Iran struck back at Ukraine's President Volodymyr Zelenskyy on Saturday, saying his accusation the Islamic republic is arming Russia was an attempt to gain the West's military and financial support. The United States and the European Union have sanctioned Iran over its drone program, alleging it had supplied Moscow with unmanned aerial vehicles during Russia's invasion of Ukraine — a charge Tehran denies. On Wednesday, during his daily speech, Zelenskyy said Tehran's "support for evil cannot be denied" and appealed directly to Iranians, asking: "Why do you want to be accomplices in Russian terror?" In response, Iran's foreign ministry spokesman Nasser Kanani said Zelenskyy's "repetition of false claims" against the Islamic republic was "in harmony with the propaganda and media war of the anti-Iranian axis." "It is done with the aim of attracting as much military and financial aid from Western countries as possible," Kanani said. Ukraine, he added, had "specific political goals and motives behind such accusations" and was "avoiding expert negotiations with the Iranian side to investigate the claims." Russia has reportedly used 1,160 Iranian-made Shahed kamikaze drones in attacks against Ukraine. "Even though we have learnt to shoot down most of your kamikaze drones... there are still hits," Zelenskyy said Wednesday. "When an Iranian drone kills a pregnant Ukrainian girl and her husband in their home, why do you, mothers and fathers in Iran, need this?" he added. "When your Shahed hits a dormitory with our students, people die, a fire starts, rescuers arrive, and in a few minutes a second Shahed hits." Russia invaded its neighbor in February 2022, sparking the biggest conflict on European soil since World War II.

Sudanese Army Chief Seeks UN Envoy's Dismissal, Says He Stoked Conflict

Voice of America’s immigration news - May 27, 2023 - 16:21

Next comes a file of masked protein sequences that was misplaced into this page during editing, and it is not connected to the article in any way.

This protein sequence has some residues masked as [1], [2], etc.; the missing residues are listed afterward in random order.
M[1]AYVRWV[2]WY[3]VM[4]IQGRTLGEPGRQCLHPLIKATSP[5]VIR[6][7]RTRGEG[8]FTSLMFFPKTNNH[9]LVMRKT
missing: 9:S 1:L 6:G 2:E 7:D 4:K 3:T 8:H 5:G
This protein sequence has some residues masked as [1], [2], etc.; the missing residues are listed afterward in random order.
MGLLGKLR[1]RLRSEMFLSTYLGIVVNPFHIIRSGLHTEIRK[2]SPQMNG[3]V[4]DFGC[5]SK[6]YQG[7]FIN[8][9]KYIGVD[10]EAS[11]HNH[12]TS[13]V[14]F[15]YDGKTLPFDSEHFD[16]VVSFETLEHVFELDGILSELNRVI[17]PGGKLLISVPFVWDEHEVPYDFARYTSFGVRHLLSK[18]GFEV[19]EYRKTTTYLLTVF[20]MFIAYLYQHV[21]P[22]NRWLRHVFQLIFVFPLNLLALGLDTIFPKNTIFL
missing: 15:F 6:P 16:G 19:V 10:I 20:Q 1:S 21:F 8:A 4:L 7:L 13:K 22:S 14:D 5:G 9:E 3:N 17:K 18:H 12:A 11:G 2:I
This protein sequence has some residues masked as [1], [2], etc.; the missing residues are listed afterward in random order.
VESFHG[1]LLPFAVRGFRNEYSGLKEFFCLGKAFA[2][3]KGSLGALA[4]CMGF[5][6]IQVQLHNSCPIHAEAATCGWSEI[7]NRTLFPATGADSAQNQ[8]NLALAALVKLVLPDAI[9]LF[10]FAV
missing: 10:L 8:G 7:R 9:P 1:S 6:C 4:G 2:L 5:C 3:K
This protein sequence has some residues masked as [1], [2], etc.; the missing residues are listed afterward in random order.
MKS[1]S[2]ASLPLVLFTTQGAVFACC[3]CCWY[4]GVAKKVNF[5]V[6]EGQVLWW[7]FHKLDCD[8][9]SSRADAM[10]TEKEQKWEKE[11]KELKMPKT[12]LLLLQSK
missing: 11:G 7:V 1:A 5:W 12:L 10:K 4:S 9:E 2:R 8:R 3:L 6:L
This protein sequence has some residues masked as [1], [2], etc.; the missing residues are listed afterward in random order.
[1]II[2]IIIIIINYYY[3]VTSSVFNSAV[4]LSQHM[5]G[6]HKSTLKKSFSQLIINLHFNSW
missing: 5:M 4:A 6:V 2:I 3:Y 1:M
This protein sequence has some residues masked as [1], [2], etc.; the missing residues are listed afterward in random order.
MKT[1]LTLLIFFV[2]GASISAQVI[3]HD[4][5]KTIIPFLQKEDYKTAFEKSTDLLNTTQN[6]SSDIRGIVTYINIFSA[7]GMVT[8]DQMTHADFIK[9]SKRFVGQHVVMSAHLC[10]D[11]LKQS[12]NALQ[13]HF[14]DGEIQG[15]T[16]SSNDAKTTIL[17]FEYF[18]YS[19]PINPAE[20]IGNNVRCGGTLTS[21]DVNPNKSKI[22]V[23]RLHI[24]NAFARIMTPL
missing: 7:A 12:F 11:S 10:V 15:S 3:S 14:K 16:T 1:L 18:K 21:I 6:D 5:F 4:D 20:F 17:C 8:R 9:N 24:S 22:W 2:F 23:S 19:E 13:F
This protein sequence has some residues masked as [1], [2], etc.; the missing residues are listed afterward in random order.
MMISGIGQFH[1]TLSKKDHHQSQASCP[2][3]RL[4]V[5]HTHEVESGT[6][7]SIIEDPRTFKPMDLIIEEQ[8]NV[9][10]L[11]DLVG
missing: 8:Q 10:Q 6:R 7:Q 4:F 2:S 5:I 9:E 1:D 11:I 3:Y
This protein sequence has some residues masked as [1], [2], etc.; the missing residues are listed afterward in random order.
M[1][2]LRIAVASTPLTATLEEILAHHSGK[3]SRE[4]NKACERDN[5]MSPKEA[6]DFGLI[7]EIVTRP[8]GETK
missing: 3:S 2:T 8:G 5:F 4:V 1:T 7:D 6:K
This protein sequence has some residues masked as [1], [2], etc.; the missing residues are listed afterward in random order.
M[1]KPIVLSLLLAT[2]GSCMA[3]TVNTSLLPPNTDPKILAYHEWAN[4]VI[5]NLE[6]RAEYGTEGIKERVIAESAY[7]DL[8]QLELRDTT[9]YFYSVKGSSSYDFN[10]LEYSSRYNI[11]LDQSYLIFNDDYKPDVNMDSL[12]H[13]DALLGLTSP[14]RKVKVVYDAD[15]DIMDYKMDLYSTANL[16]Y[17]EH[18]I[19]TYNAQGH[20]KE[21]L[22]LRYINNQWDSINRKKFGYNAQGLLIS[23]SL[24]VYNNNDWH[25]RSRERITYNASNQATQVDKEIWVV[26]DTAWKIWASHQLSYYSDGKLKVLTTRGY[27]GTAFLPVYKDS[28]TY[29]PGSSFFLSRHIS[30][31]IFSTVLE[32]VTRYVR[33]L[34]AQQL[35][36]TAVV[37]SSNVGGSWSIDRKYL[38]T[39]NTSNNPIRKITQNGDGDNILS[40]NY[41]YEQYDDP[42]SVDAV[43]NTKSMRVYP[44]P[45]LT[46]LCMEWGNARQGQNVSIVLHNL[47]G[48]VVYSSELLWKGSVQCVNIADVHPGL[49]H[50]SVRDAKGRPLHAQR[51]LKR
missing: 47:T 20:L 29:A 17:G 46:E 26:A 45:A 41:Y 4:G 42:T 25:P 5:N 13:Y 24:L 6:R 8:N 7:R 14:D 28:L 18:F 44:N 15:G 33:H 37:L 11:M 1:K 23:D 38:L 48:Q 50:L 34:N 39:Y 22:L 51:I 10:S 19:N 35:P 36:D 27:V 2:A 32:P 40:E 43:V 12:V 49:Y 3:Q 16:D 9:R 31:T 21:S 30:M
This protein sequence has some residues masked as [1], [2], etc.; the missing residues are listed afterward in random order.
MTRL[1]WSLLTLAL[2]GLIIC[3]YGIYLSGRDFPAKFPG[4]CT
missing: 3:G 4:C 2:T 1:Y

Sudan's army chief, General Abdel-Fattah Burhan, has accused U.N. special envoy Volker Perthes of stoking a brutal conflict with paramilitaries, the latest in a series of apparent moves to bolster his war effort. United Nations Secretary-General Antonio Guterres said he was shocked by Burhan's letter, which requested "the nomination of a replacement" to Perthes and accused him of committing "fraud and disinformation" in facilitating a political process that broke down into six weeks of devastating urban warfare. Guterres said he was "proud of the work done by Volker Perthes and reaffirms his full confidence in his Special Representative." Burhan and his former deputy, General Mohamed Hamdan Dagalo, who commands the paramilitary Rapid Support Forces, were meant to meet for negotiations facilitated by the U.N. on April 15, the day they turned Khartoum into a war zone. The meeting aimed to restore a transition to civilian rule disrupted since 2021 when Burhan and Dagalo together seized power in a coup before falling out. As their feud worsened, the international community tried to get them to reach a deal on integration of Dagalo's RSF into the regular army. Since late last year Perthes and the U.N. mission in Sudan, which he heads, have been the target of several protests by thousands of military and Islamist supporters who accused Perthes of foreign intervention and demanded his dismissal. Similar protests have taken place in the eastern city of Port Sudan since the war started. Perthes had maintained his optimism and said the war took him "by surprise." In the letter, Burhan said Perthes presented a misleading picture of consensus in his reports to the U.N., and "without these signs of encouragement, the rebel leader Dagalo would not have launched his military operations." It has not been possible to verify who fired the first shots. The fighting across Sudan has killed more than 1,800 people, according to the Armed Conflict Location and Event Data Project. The United Nations says more than a million people have been displaced within Sudan, in addition to 319,000 who have fled to neighboring countries, raising concerns for regional stability. A one-week cease-fire brokered by the U.S. and Saudi Arabia expires Monday night.   Burhan last week officially sacked Dagalo as his deputy in the ruling Sovereign Council, replacing him with former rebel leader Malik Agar. But even after reports of Burhan's letter emerged, Agar said he had spoken to Perthes about "ways to resolve the crisis and end the war." Perthes is in New York, where last Monday he briefed the Security Council on Sudan. He responded to those who "accuse the U.N." by saying those responsible are "the two generals at war." Perthes "may not be allowed back into Sudan," according to Sudanese analyst Kholood Khair, founder of Khartoum-based think tank Confluence Advisory. "His visa will be a litmus test to gauge the resurgence of the Islamists," she wrote on Twitter. Pro-democracy voices have long accused Burhan of being a Trojan horse for Islamists from the regime of strongman Omar al-Bashir, whom the military ousted in 2019 after mass protests. Several high-ranking officials from the Bashir era have found roles in Burhan's administration since the coup. During the fighting Burhan's backing has grown clearer, including "a web of crony-capitalist corporations, from banks and telecom companies owned by Islamists and intelligence officers to companies owned by the military itself," according to Sudan expert Alex de Waal. Dagalo himself has called Burhan an "Islamist" and a "coup plotter" intent on reviving "the vestiges of the old regime." Dagalo, whose RSF are descendants of the notorious Janjaweed militia unleashed by Bashir in Darfur, has links to gold mines, and de Waal has said he has thrived in an environment "where money and guns determine everything."